Aleksey Batalov

Aleksey Vladimirovich Batalov (Russian: Алексе́й Влади́мирович Бата́лов; 20 November 1928 – 15 June 2017[1]) was a Soviet and Russian stage and film actor, film director, screenwriter and pedagogue acclaimed for his portrayal of noble and positive characters. He was named a People's Artist of the USSR in 1976 and a Hero of Socialist Labour in 1989.

Aleksey Batalov
Aleksey Batalov.jpg
Batalov in 2006
Aleksey Vladimirovich Batalov

(1928-11-20)20 November 1928
Died15 June 2017(2017-06-15) (aged 88)
OccupationActor, film director, screenwriter, pedagogue
Gitana Leontenko
(m. 1963)

Life and careerEdit

Batalov was born on 20 November 1928 in Vladimir, into a family associated with the theatre. His uncle Nikolai Batalov starred in Vsevolod Pudovkin's classic Mother (1926). The Modernist poet Anna Akhmatova was a family friend, and he painted a well-known portrait of her in 1952. Batalov joined the Moscow Art Theatre in 1953 but left three years later to concentrate on his career in film. During the Khrushchev Thaw he was one of the most recognizable actors in the Soviet Union. The Cranes Are Flying (1957) is his best-regarded film of the period, and the one which won the Palme d'Or at the Cannes Film Festival. He also starred in Mikhail Romm's Nine Days of One Year (1962). In 1967 he was a member of the jury of the 5th Moscow International Film Festival.[2] In 1973 he was a member of the jury at the 8th Moscow International Film Festival.[3]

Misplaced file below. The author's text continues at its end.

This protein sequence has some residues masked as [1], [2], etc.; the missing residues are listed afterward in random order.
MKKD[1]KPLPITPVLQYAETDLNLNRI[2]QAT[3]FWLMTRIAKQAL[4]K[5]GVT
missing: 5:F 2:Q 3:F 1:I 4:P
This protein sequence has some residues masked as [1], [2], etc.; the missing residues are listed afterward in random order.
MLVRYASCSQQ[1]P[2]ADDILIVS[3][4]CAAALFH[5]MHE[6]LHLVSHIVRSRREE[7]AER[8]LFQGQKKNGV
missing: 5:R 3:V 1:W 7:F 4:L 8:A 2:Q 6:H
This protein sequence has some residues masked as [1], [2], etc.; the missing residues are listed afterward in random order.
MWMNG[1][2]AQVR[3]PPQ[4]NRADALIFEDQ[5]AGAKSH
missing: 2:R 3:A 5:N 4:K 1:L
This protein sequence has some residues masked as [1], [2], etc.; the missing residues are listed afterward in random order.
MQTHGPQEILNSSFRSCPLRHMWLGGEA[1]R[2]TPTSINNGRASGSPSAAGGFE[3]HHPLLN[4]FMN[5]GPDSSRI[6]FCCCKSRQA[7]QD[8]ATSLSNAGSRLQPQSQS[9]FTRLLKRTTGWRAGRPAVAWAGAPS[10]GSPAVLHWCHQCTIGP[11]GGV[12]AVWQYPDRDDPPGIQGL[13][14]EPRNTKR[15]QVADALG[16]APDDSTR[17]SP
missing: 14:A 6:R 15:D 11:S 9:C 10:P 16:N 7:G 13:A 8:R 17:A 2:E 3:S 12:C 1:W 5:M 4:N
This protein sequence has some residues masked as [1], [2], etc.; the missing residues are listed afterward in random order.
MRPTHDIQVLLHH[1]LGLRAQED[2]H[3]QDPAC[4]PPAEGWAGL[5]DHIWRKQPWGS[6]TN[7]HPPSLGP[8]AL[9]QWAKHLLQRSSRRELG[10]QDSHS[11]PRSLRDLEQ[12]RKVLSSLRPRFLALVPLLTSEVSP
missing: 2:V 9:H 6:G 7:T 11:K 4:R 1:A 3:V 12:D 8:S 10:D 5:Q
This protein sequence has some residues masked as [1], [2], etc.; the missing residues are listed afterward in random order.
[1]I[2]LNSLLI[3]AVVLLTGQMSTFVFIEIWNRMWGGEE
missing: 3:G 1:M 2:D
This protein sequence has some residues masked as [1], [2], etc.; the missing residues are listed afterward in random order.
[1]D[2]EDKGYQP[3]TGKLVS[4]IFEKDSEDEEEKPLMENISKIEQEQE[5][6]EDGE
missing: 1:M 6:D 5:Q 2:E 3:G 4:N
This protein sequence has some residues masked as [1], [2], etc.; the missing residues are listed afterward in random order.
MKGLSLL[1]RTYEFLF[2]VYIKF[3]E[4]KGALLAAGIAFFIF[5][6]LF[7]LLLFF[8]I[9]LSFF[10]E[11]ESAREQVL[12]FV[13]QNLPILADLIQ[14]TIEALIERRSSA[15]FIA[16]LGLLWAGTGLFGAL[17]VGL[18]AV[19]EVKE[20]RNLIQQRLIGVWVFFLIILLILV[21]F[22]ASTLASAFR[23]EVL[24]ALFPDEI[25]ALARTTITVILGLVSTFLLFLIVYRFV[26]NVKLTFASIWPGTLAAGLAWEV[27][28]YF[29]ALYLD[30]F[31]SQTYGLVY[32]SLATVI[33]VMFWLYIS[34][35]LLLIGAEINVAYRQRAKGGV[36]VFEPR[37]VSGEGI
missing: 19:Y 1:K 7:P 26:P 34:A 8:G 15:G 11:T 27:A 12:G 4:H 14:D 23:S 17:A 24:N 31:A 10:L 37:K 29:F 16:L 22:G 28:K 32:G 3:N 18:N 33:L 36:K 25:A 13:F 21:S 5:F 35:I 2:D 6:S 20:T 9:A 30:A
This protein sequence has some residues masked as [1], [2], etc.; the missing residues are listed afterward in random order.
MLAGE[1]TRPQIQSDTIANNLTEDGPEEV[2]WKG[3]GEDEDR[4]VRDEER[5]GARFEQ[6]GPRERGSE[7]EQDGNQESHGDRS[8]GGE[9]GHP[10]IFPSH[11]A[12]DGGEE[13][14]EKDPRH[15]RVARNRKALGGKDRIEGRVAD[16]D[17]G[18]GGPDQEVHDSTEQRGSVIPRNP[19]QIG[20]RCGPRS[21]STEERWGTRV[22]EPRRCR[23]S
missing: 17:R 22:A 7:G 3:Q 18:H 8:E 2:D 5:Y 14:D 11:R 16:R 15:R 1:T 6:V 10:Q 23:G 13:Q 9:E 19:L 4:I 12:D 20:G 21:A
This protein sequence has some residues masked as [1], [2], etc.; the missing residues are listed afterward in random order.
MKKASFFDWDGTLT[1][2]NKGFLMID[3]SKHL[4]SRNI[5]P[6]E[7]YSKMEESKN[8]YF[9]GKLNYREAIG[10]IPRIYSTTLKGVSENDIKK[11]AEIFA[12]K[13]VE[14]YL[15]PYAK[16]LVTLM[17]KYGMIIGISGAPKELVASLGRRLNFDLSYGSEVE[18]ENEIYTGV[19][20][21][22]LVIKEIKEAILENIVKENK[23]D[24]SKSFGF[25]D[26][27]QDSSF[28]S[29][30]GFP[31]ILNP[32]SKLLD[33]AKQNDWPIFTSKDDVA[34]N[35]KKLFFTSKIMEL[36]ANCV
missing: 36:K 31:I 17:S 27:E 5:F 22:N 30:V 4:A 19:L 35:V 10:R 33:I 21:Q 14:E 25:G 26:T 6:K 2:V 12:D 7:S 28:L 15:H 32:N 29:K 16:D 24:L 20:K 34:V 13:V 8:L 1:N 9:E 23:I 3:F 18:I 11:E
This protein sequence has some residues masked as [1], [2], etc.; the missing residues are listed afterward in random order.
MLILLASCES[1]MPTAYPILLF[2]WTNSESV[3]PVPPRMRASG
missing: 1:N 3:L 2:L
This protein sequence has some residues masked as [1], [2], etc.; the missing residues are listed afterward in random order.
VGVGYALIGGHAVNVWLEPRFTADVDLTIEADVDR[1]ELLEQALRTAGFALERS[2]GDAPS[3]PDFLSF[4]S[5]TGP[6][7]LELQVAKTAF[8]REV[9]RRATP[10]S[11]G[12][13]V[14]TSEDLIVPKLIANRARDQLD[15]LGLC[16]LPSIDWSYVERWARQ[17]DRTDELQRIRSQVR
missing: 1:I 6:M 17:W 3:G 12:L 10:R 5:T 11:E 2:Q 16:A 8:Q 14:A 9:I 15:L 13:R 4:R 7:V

During the 1960s and 1970s, Batalov became known for his fastidious approach towards choosing roles for himself. He appeared mostly in film adaptations of Russian classics, including Anton Chekhov's The Lady with the Dog (1960) and Bulgakov's The Flight (1970). He also directed screen versions of Gogol's The Overcoat (1960) and Yuri Olesha's Three Fat Men (1966). In the 1970s he concentrated on a professorship at the Gerasimov Institute of Cinematography.

In 1979, Batalov was invited to play Gosha, a mill machinist, in the melodrama Moscow Does Not Believe in Tears. After many hesitations, Batalov brilliantly played his part in the movie, which won him the USSR State Prize. The role was central to the film's Soviet message. As one character says in the picnic scene: "Seventy percent of my doctorate was due to Gosha's mechanical genius". After that, he effectively retired from acting and devoted his time to coaching new generations of film actors. Boris Yeltsin presented the Lifetime Achievement Nika Award to him in 2002. Batalov was awarded the State Prize of the Russian Federation (2005).

In 2007, he received a Lifetime Achievement Award at the 29th Moscow International Film Festival.[4]

In March 2014, he signed a letter in support of the position of the President of Russia Vladimir Putin on Russia's military intervention in Ukraine.[5][6]

Batalov died on 15 June 2017 in Moscow from complications of a fall, which resulted in a hip fracture, at the age of 88.[7]

Honours and awardsEdit

The awards ceremony of the president in the field of literature and art, Vladimir Putin and Aleksey Batalov, 1 March 2000